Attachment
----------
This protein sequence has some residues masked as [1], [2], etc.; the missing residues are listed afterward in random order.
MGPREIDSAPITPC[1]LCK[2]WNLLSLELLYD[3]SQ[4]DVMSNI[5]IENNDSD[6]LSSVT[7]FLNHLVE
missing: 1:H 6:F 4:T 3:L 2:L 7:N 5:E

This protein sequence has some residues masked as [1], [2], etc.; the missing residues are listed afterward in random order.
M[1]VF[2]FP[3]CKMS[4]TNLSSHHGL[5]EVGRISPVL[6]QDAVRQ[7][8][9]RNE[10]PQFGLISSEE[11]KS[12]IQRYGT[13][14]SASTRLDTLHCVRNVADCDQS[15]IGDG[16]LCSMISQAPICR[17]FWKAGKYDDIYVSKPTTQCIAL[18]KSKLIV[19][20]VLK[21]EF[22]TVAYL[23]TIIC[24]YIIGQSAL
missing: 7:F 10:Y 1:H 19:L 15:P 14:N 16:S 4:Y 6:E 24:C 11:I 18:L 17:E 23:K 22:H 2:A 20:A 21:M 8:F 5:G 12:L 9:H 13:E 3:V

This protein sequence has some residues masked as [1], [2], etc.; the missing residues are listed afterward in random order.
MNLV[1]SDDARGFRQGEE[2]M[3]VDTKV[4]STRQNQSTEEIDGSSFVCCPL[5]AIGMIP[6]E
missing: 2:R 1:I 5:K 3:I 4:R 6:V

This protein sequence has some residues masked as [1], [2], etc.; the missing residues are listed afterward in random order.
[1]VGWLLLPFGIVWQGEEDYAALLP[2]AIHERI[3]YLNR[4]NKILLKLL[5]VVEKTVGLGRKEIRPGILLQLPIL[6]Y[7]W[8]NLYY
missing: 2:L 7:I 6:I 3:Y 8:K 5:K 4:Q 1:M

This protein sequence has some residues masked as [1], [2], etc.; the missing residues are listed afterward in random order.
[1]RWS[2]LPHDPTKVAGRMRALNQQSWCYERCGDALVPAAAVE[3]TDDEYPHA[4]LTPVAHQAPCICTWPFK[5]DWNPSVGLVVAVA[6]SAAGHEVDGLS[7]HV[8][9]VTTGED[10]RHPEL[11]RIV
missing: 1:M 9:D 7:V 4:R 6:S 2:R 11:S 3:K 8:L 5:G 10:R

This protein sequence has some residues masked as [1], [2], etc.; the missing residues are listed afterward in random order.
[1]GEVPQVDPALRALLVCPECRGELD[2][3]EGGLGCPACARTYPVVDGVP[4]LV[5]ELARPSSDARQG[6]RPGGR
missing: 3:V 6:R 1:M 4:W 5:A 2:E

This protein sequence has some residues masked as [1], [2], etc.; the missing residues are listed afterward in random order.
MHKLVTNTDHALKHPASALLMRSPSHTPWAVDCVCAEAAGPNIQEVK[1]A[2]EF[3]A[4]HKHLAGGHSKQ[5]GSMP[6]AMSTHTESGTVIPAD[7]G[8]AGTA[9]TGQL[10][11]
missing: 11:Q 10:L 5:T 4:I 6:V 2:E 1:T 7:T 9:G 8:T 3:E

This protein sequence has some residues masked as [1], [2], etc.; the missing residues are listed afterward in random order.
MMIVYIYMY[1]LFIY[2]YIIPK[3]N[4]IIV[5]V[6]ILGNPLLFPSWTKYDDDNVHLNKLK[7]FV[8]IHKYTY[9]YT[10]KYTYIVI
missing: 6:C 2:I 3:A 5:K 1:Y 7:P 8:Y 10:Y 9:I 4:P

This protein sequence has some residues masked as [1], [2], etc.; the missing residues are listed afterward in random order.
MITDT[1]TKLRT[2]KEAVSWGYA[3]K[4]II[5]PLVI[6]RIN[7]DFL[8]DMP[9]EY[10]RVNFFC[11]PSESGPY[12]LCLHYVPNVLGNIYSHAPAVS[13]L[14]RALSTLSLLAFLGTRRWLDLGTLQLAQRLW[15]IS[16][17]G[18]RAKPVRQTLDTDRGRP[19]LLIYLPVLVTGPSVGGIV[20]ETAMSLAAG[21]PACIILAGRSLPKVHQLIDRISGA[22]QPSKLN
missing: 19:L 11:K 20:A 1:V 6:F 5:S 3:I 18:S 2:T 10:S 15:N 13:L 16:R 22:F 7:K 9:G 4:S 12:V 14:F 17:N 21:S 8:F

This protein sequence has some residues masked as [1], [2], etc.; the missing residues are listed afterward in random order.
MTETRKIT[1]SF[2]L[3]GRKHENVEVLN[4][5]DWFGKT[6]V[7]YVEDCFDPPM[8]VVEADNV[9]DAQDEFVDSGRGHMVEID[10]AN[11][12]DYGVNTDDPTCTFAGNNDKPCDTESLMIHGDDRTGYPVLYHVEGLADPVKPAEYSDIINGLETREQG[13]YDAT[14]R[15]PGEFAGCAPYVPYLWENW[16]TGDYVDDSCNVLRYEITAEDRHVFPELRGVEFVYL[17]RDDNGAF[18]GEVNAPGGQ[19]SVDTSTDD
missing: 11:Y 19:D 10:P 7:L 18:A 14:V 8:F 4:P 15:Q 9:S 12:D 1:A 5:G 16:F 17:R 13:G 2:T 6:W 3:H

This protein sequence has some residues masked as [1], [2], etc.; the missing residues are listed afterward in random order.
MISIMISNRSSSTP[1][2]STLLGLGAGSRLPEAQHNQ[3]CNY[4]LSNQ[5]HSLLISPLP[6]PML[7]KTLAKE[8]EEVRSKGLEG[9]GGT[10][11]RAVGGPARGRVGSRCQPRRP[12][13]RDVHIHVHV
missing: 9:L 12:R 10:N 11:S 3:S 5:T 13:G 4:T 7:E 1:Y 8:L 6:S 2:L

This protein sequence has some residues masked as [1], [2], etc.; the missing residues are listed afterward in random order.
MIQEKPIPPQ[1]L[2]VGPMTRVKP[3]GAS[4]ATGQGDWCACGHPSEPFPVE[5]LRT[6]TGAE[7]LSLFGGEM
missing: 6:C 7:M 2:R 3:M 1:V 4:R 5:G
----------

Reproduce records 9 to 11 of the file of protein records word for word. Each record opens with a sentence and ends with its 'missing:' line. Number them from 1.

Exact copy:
This protein sequence has some residues masked as [1], [2], etc.; the missing residues are listed afterward in random order.
MITDT[1]TKLRT[2]KEAVSWGYA[3]K[4]II[5]PLVI[6]RIN[7]DFL[8]DMP[9]EY[10]RVNFFC[11]PSESGPY[12]LCLHYVPNVLGNIYSHAPAVS[13]L[14]RALSTLSLLAFLGTRRWLDLGTLQLAQRLW[15]IS[16][17]G[18]RAKPVRQTLDTDRGRP[19]LLIYLPVLVTGPSVGGIV[20]ETAMSLAAG[21]PACIILAGRSLPKVHQLIDRISGA[22]QPSKLN
missing: 19:L 11:K 20:A 1:V 6:F 5:S 3:I 18:S 2:T 10:S 15:N 13:L 16:R 22:F 7:K 9:G 4:S 12:V 14:F 17:N 21:S 8:F

This protein sequence has some residues masked as [1], [2], etc.; the missing residues are listed afterward in random order.
MTETRKIT[1]SF[2]L[3]GRKHENVEVLN[4][5]DWFGKT[6]V[7]YVEDCFDPPM[8]VVEADNV[9]DAQDEFVDSGRGHMVEID[10]AN[11][12]DYGVNTDDPTCTFAGNNDKPCDTESLMIHGDDRTGYPVLYHVEGLADPVKPAEYSDIINGLETREQG[13]YDAT[14]R[15]PGEFAGCAPYVPYLWENW[16]TGDYVDDSCNVLRYEITAEDRHVFPELRGVEFVYL[17]RDDNGAF[18]GEVNAPGGQ[19]SVDTSTDD
missing: 11:Y 19:D 10:P 7:L 18:A 14:V 8:F 4:P 15:Q 9:S 12:D 1:A 5:G 16:F 17:R 13:G 2:T 6:W 3:H

This protein sequence has some residues masked as [1], [2], etc.; the missing residues are listed afterward in random order.
MISIMISNRSSSTP[1][2]STLLGLGAGSRLPEAQHNQ[3]CNY[4]LSNQ[5]HSLLISPLP[6]PML[7]KTLAKE[8]EEVRSKGLEG[9]GGT[10][11]RAVGGPARGRVGSRCQPRRP[12][13]RDVHIHVHV
missing: 9:L 12:R 10:N 11:S 3:S 5:T 13:G 4:T 7:E 1:Y 8:L 6:S 2:L